Establishing Notgays: not just funny, actively evil! Please keep this in mind next time you see a movie. Bring it up in conversation. Be obnoxious about it when someone jokes that you're "overanalyzing" things, or you're being politically correct.

Don't back down, my friends.


 


Wednesday, November 16, 2016

The harsh light of scrutiny

When I first met my dear friend Travis Kirkland, there was but one conclusion I could draw. I drew it laughing, though with nothing but love in my heart as I did. The inescapable summation of our first encounter was this:

Travis is an American.

His nigh-Gilliamesque accounts of bacchanals at Denny's and Arby's and Wendy's, his encyclopedic knowledge of the Plastic Kingdom of Disney or Jim Henson's Creature Workshop and suchlike are just one side of that equation. His exuberance, his openness, his irreducible enthusiasm, his wonderful sense of humor and his kaiju-sized heart: All of those add up to a person I am honored to know and undeserving to call my friend.  And indeed, a quintessentially American one, no less.

Now, coming from a smug Eurotrash non-binary funny cigarette smokin' socialist, that might mean precious little upon first glance. However, before I became the unbearably ironic internet hipster you all know and love, I was, believe it or not, an earnest child. It's true!

The discovery of World War II narratives around the same time that Peter Jackson's LORD OF THE RINGS trilogy came out seemed like a cosmic serendipity solely intended to maximize my wide-eyed belief in absolute goodness vanquishing absolute evil. If there was any moral imperative inherent to all mankind, surely it was the duty to oppose hatred wherever it appeared.

And oh man, were Americans ever good at that. Nearly every story I grew up watching, reading, experiencing showed me a good old two-fisted blue-collar Joe with some common sense wisdom and witty banter out to stop the baddies who were just out to ruin everyone's good time and take their shit.

The world was essentially okay, but these assholes? Man, they just wanted to ice-skate uphill. Luckily, 90 minutes later, the Bad Things would more or less be removed from the equation and things would be Good again.

These stories were always outsized and simplistic and hilarious and reductive and awesome and, well, American.

"Esagerazione!" I remember my late grandfather exclaim at a toppling and exploding army truck in RAIDERS OF THE LOST ARK, an altogether fairly small-scale gag in a -- by modern standards -- fairly subdued movie. This was over the top enough to have nonno exclaim "exaggeration"?

 It has always stood in my mind as the perfect juxtaposition of the Old World vs. the New. My European reality vs. the American fantasy: a raspy-voiced old workman expressing disdain at some guileless fireworks, a decadent entertainment far from the comfort of sausages, cigarettes and greasy playing cards. Any wonder young me chose to escape to the fireworks factory whenever possible?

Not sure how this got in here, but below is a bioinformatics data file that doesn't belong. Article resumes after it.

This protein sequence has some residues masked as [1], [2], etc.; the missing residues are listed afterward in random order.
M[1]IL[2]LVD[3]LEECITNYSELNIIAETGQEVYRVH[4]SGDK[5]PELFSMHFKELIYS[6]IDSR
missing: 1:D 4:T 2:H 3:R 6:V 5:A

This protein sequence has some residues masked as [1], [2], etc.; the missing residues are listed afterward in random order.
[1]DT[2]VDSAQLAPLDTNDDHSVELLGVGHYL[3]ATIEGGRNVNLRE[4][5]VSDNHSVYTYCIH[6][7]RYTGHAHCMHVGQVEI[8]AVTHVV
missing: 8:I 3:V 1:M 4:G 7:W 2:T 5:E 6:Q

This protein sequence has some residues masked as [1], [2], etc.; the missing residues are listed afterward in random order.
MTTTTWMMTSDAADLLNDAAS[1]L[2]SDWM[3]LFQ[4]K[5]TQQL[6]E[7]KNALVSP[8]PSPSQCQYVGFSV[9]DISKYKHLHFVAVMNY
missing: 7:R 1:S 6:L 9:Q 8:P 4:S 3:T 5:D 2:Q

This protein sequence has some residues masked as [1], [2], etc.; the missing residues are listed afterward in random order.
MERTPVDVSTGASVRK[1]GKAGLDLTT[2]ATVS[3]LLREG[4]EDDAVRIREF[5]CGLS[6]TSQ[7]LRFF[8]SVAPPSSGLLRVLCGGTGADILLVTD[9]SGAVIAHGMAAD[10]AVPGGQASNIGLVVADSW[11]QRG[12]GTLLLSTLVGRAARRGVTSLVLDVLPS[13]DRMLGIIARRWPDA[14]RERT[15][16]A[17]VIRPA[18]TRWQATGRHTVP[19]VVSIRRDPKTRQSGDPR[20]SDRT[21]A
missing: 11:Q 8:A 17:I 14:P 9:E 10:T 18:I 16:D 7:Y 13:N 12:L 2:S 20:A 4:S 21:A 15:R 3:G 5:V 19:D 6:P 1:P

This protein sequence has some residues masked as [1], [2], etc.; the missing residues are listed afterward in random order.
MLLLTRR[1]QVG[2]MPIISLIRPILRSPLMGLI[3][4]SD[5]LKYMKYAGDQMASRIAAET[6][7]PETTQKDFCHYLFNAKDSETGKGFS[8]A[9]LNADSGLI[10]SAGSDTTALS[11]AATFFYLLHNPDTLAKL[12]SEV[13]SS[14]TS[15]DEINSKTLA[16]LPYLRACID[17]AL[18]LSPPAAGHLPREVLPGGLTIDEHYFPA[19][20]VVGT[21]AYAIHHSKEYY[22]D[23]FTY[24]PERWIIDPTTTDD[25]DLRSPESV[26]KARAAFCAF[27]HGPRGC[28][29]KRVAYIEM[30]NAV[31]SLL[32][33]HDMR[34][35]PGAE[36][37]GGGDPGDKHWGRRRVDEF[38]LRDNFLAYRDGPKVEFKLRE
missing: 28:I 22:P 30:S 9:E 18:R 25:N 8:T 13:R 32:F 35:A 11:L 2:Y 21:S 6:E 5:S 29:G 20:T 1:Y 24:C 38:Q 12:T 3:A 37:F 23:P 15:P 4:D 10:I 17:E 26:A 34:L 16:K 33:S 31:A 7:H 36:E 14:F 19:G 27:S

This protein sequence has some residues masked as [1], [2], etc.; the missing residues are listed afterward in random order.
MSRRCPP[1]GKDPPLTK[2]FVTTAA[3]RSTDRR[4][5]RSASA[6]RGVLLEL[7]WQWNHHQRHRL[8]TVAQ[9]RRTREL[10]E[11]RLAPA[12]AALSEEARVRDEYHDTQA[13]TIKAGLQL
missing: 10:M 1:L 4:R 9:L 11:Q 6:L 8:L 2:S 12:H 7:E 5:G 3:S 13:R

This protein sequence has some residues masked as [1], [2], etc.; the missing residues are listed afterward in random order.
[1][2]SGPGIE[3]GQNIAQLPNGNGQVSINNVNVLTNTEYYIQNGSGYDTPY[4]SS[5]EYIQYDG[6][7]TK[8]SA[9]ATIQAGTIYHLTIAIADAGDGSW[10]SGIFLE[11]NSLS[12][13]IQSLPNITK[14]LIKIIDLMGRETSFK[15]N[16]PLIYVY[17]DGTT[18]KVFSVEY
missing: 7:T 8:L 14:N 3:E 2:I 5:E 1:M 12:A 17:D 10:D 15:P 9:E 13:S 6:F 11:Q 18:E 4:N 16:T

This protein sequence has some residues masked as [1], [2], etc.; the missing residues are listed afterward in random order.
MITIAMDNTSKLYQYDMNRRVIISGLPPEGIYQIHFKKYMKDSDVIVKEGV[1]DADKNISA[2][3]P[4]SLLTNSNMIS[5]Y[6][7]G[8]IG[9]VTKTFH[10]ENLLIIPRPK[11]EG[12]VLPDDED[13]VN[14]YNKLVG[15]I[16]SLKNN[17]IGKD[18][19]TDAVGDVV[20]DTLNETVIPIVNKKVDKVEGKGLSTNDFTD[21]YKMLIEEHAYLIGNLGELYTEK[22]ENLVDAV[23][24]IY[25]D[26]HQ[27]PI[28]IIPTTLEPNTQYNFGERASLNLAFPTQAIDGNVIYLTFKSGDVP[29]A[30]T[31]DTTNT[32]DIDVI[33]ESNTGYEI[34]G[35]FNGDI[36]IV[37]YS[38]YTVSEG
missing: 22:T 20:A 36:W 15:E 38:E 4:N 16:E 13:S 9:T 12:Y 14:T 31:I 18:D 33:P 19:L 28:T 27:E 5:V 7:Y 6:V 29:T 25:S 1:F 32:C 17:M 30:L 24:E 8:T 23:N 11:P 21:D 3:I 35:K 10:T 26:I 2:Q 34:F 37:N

The 00s and the Iraq War did their damnedest to disabuse me of any notions of American exceptionalism, although I hope that the sheer weight of growing up brought some sense in itself.

In Garth Ennis' comic book Preacher, an old nazi war criminal in hiding in the small town of Salvation, TX says the myth of America is that she would be a place where everyone could shed their old grievances, their ridiculous hates and begin again.

"Under the harsh light of scrutiny, that myth is false. But it is a good myth to live up to."

Last week, America lifted a rock and shone the light of scrutiny upon a bed of diseased roaches who now scurry about in deluded victory, believing they have forever extinguished the light of decency from their shining city upon the hill.

Yesterday, a cancerous amoeba told my friend to "go back to his own country."

I say he's already there.

I say it is people like him, and all those Americans I am honored to know and count among my friends, that make up whatever fiction or collection of ideals made America that odd, irresistible, glorious melting pot people like me fell in love with.

Under the harsh light of scrutiny, the myth of America is false. No nation could withstand such idealism, arbitrary geographical constructs of an aristocratic 18th/19th century elite as they are.

It is only upon individuals that this light may shine and reveal not a stunted, wretched, hateful thing, but a reflection of ideals worthy of conservation.

To Travis, and to all of you, my friends across the pond, thank you for being just that.

Now join a union and hoist a placard.